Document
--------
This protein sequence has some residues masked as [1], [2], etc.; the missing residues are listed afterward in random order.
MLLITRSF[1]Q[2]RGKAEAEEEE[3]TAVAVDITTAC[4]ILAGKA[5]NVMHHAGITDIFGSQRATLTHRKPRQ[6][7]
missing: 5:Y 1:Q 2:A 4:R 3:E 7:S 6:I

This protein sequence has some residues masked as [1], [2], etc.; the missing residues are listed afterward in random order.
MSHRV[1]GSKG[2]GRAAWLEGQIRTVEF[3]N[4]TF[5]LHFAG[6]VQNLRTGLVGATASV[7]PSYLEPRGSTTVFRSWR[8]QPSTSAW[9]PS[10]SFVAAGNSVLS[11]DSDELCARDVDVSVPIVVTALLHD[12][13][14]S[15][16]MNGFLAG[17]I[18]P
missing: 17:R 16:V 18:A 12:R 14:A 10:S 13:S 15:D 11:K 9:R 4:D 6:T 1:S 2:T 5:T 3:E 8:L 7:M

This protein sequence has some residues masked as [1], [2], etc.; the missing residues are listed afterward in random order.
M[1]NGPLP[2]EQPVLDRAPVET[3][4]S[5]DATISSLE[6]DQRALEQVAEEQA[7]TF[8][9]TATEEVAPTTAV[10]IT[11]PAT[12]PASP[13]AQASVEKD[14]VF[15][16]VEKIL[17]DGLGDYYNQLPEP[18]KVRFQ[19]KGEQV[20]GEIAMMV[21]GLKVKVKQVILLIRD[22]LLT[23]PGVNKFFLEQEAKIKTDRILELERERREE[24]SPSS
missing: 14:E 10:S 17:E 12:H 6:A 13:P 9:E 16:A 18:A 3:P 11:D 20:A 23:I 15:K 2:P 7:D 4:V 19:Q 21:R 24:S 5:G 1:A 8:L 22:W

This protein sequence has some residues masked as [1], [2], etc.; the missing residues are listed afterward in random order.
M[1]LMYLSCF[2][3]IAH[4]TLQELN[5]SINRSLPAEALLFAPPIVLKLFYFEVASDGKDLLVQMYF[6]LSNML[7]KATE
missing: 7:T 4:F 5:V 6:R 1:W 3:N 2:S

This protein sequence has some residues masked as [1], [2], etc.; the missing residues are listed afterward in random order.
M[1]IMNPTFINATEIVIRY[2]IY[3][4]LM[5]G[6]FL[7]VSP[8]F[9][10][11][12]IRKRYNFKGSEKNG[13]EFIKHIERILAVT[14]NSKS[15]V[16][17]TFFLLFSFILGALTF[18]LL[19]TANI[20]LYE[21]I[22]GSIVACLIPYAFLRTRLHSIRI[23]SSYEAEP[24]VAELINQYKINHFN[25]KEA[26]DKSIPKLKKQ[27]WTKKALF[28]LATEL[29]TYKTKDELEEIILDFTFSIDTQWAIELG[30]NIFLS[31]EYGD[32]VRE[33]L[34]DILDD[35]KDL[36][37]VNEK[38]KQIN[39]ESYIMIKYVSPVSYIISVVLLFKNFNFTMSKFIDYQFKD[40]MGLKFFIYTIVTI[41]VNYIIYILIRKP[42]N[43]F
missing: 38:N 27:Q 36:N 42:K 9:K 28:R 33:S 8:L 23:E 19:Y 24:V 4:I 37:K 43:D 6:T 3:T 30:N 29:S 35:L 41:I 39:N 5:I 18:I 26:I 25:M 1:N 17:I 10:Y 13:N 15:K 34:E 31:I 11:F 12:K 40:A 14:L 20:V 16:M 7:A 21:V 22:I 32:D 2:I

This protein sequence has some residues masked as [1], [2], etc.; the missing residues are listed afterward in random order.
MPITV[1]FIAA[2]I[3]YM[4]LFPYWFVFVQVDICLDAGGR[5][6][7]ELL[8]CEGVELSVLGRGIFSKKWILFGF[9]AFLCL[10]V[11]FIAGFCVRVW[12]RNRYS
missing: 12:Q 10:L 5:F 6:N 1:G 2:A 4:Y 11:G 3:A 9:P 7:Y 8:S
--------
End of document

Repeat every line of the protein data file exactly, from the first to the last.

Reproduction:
This protein sequence has some residues masked as [1], [2], etc.; the missing residues are listed afterward in random order.
MLLITRSF[1]Q[2]RGKAEAEEEE[3]TAVAVDITTAC[4]ILAGKA[5]NVMHHAGITDIFGSQRATLTHRKPRQ[6][7]
missing: 5:Y 1:Q 2:A 4:R 3:E 7:S 6:I

This protein sequence has some residues masked as [1], [2], etc.; the missing residues are listed afterward in random order.
MSHRV[1]GSKG[2]GRAAWLEGQIRTVEF[3]N[4]TF[5]LHFAG[6]VQNLRTGLVGATASV[7]PSYLEPRGSTTVFRSWR[8]QPSTSAW[9]PS[10]SFVAAGNSVLS[11]DSDELCARDVDVSVPIVVTALLHD[12][13][14]S[15][16]MNGFLAG[17]I[18]P
missing: 17:R 16:V 18:A 12:R 14:A 10:S 13:S 15:D 11:K 9:R 4:D 6:T 1:S 2:T 5:T 3:E 8:L 7:M

This protein sequence has some residues masked as [1], [2], etc.; the missing residues are listed afterward in random order.
M[1]NGPLP[2]EQPVLDRAPVET[3][4]S[5]DATISSLE[6]DQRALEQVAEEQA[7]TF[8][9]TATEEVAPTTAV[10]IT[11]PAT[12]PASP[13]AQASVEKD[14]VF[15][16]VEKIL[17]DGLGDYYNQLPEP[18]KVRFQ[19]KGEQV[20]GEIAMMV[21]GLKVKVKQVILLIRD[22]LLT[23]PGVNKFFLEQEAKIKTDRILELERERREE[24]SPSS
missing: 14:E 10:S 17:E 12:H 6:A 13:P 9:E 16:A 18:A 3:P 11:D 20:A 23:I 15:K 2:P 7:D 4:V 19:Q 21:R 24:S 5:G 1:A 8:L 22:W

This protein sequence has some residues masked as [1], [2], etc.; the missing residues are listed afterward in random order.
M[1]LMYLSCF[2][3]IAH[4]TLQELN[5]SINRSLPAEALLFAPPIVLKLFYFEVASDGKDLLVQMYF[6]LSNML[7]KATE
missing: 7:T 4:F 5:V 6:R 1:W 3:N 2:S

This protein sequence has some residues masked as [1], [2], etc.; the missing residues are listed afterward in random order.
M[1]IMNPTFINATEIVIRY[2]IY[3][4]LM[5]G[6]FL[7]VSP[8]F[9][10][11][12]IRKRYNFKGSEKNG[13]EFIKHIERILAVT[14]NSKS[15]V[16][17]TFFLLFSFILGALTF[18]LL[19]TANI[20]LYE[21]I[22]GSIVACLIPYAFLRTRLHSIRI[23]SSYEAEP[24]VAELINQYKINHFN[25]KEA[26]DKSIPKLKKQ[27]WTKKALF[28]LATEL[29]TYKTKDELEEIILDFTFSIDTQWAIELG[30]NIFLS[31]EYGD[32]VRE[33]L[34]DILDD[35]KDL[36][37]VNEK[38]KQIN[39]ESYIMIKYVSPVSYIISVVLLFKNFNFTMSKFIDYQFKD[40]MGLKFFIYTIVTI[41]VNYIIYILIRKP[42]N[43]F
missing: 38:N 27:Q 36:N 42:K 9:K 28:R 33:S 8:L 23:E 19:Y 24:V 4:I 37:K 43:D 6:T 3:T 30:N 29:S 35:L 41:I 39:N 5:I 18:I 26:I 25:M 1:N 17:I 10:Y 13:N 15:K 34:E 31:I 11:F 12:K 40:A 14:L 20:V 16:M 7:A 21:V 22:I 32:D 2:I

This protein sequence has some residues masked as [1], [2], etc.; the missing residues are listed afterward in random order.
MPITV[1]FIAA[2]I[3]YM[4]LFPYWFVFVQVDICLDAGGR[5][6][7]ELL[8]CEGVELSVLGRGIFSKKWILFGF[9]AFLCL[10]V[11]FIAGFCVRVW[12]RNRYS
missing: 12:Q 10:L 5:F 6:N 1:G 2:A 4:Y 11:G 3:A 9:P 7:Y 8:S